Photo Essay: The Final Week of Capitol Hill 60 Minute Photo in Seattle


Capitol Hill 60 Minute Photo closed its doors at the end of last year. Given the transformation photography has gone through over the past decade, it hardly came as a surprise. At its core, the success, survival, and eventual demise of 60 Minute Photo is just another familiar story of a business fighting against the moving current of technology. It’s closure, however, reveals something important, something personal. It represents a shift in how we create and preserve our memories and a deepening of the divide between customer and proprietor.

60 Minute provided a service that allowed for the continuation of a love affair with a photographic process rooted in the physical. The experience, equipment, and precision required to develop a roll of film or make a single print seems excessive and unnecessary in today’s world of digital cameras and print-on-demand services. However, the process of making a photograph, capturing a moment in time, then entrusting it to another individual, embeds meaning and importance into each image produced. This act of creating and then letting go lends itself to a relationship of trust, and, when that relationship ends, a unique feeling of loss follows.

I sat down with Raffaella Johnson, the manager of Capitol Hill 60 Minute Photo, on the eve of the final week of operation.




“My father was a photographer. His studio was downstairs from our apartment in Italy. I was virtually born there. I remember he would take me with him into the darkroom and I would sit there while he’d print. I was very happy to sit in the dark and be with my dad. There was always something in the back of my mind that knew this was what I would do with my life.”




“I came to Seattle in 1982 with my husband after working for Eastman Kodak for 9 years in Sydney, Australia. I was the first woman in their technical service department. When I came to work for Capitol Hill 60 Minute Photo in 1985, Jerry Poth, a private investigator, owned the lab. He had started it primarily to process the photos taken by his agents, however, that portion of the business soon faded. I worked to update the equipment and soon the business took off. At one point we employed 14 people and we were literally tripping over each other.”




“The owners really had no involvement. Although they own the building and the company, I took control of the business. When Jerry passed away in the late 1990’s, his two sons inherited the building. They weren’t interested in the business though, so I just kept doing my job.”




“In this lab we’ve always one-on-one. We’re faces. We do prints, we work the counter, we do everything. We’re your personal lab. That has always been my philosophy. I’ve seen mothers pregnant, children being born, and now their children are coming to me. You have to understand, I’ve been in these people’s homes; their most private, private moments. Being in this business you have to have a lot of discretion. You rarely verbalize it, but you get this sense that you know your customers. People would come in with their private lives, their memories, and it’s important that they trust us.”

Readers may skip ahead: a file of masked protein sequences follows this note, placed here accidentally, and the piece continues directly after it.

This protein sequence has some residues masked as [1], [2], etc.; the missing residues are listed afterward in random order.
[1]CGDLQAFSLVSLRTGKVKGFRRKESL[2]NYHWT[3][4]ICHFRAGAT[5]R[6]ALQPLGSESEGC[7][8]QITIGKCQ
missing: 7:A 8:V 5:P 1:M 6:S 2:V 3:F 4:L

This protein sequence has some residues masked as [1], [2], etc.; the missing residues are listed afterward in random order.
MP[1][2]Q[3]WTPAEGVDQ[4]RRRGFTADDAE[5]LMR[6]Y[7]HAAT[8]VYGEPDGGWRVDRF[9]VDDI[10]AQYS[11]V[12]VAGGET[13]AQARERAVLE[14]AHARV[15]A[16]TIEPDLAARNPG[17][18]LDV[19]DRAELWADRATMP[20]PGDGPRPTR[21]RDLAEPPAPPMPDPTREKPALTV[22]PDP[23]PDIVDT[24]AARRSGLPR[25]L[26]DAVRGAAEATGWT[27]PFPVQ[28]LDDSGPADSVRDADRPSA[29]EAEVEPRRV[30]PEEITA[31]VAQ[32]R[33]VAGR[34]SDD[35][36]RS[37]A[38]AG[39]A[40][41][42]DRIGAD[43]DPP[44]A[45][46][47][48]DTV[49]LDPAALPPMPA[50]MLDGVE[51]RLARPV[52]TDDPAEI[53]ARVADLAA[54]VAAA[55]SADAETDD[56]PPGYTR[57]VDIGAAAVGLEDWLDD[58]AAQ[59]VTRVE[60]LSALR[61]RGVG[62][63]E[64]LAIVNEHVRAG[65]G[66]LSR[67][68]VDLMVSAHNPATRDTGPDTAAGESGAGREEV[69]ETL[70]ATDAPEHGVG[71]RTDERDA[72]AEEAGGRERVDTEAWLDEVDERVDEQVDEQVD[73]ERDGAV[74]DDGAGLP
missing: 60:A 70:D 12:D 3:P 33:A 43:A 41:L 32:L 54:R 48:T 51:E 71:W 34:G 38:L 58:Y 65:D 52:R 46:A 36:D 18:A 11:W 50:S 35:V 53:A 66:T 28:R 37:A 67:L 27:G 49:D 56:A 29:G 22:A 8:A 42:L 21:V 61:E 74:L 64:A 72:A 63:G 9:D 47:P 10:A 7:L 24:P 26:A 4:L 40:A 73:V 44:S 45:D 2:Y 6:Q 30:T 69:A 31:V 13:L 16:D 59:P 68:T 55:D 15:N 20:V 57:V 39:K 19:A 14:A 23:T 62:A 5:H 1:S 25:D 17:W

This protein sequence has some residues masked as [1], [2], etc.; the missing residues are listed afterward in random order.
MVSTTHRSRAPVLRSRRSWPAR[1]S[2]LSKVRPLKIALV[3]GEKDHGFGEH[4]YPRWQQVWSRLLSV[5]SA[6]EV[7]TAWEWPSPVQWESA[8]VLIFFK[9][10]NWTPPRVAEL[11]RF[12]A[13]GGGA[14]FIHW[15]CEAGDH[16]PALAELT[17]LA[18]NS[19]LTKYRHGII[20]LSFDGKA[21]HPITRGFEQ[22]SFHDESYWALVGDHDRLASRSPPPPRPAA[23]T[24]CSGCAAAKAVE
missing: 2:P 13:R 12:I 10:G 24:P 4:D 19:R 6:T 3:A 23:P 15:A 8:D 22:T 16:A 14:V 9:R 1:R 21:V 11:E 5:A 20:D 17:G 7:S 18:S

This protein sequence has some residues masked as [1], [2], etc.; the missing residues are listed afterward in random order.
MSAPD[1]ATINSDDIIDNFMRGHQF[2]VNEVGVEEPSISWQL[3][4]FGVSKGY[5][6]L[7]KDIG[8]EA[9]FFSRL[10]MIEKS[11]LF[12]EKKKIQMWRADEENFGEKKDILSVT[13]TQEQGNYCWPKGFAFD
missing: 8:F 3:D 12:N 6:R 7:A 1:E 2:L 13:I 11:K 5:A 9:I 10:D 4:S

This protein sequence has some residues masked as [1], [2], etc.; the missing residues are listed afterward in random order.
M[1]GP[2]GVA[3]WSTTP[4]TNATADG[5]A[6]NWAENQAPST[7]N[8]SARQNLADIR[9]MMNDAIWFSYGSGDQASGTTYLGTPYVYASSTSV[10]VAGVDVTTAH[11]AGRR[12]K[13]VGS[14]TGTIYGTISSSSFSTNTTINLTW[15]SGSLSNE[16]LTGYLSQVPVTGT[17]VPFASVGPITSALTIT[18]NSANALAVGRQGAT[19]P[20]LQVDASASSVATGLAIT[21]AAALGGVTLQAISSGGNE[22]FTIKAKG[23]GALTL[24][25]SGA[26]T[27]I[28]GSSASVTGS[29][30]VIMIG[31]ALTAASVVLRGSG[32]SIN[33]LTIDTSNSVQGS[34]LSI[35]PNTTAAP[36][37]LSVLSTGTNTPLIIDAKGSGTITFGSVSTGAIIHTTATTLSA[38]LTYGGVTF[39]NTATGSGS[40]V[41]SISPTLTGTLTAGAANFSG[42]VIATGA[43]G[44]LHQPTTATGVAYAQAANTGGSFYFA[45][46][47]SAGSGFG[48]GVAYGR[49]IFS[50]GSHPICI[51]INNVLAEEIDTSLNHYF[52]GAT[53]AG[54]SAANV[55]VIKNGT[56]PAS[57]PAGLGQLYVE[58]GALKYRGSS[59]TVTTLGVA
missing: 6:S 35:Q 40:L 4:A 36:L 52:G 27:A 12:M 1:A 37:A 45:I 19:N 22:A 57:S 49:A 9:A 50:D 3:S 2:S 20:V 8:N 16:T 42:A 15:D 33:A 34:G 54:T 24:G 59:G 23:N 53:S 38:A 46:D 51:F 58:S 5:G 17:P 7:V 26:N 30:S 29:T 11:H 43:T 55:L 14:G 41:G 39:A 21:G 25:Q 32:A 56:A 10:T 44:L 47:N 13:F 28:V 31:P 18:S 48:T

“It’s fun seeing the younger generation buying old cameras at second-hand stores and bringing them in to us. We’ll show them how to load the film and use the camera. They’re discovering film now for the first time and they think it’s magic.”




“Running this lab is a production. It’s a factory. You’re dealing with gears and motors and chemistry and computer boards and things breaking down. People have this romantic idea of it. But on the production side it’s not romantic. It’s a process. It’s work.”




“The past 5 or 6 years things have gone downhill. It was like a tap being turned off. Back in 2003 when we were still doing ok, I took a chance and purchased a Noritsu digital photo system which scanned film and slides and converted them to digital media. It was so hard to pay that off. I was holding back my paycheck until there was enough money for me to cash it. I reduced our staff to two part-timers. That’s how we survived. Instead of walking out and saying, this isn’t working, I just kept at it, trying to do everything possible to keep it going.”




“Because of how big we were, we have multiple machines. So, if one breaks down, I keep it for parts for another so at least we can have one going. We only upgrade what is absolutely necessary.”




“…and now, they’re tearing the building down. That’s the main reason we’re closing. The reaction from customers had been hard. One after the other, they tell me from the bottom of their heart how devastated they are. It’s draining on me because I know can’t help them. I’ve thought about relocating but the numbers just don’t work. I’m not paying rent now because I manage the building. And to move this equipment, the cost would be astronomical. And it’s so old, can it even handle the move? And what am I going to get in return? We’re just getting by as it is.”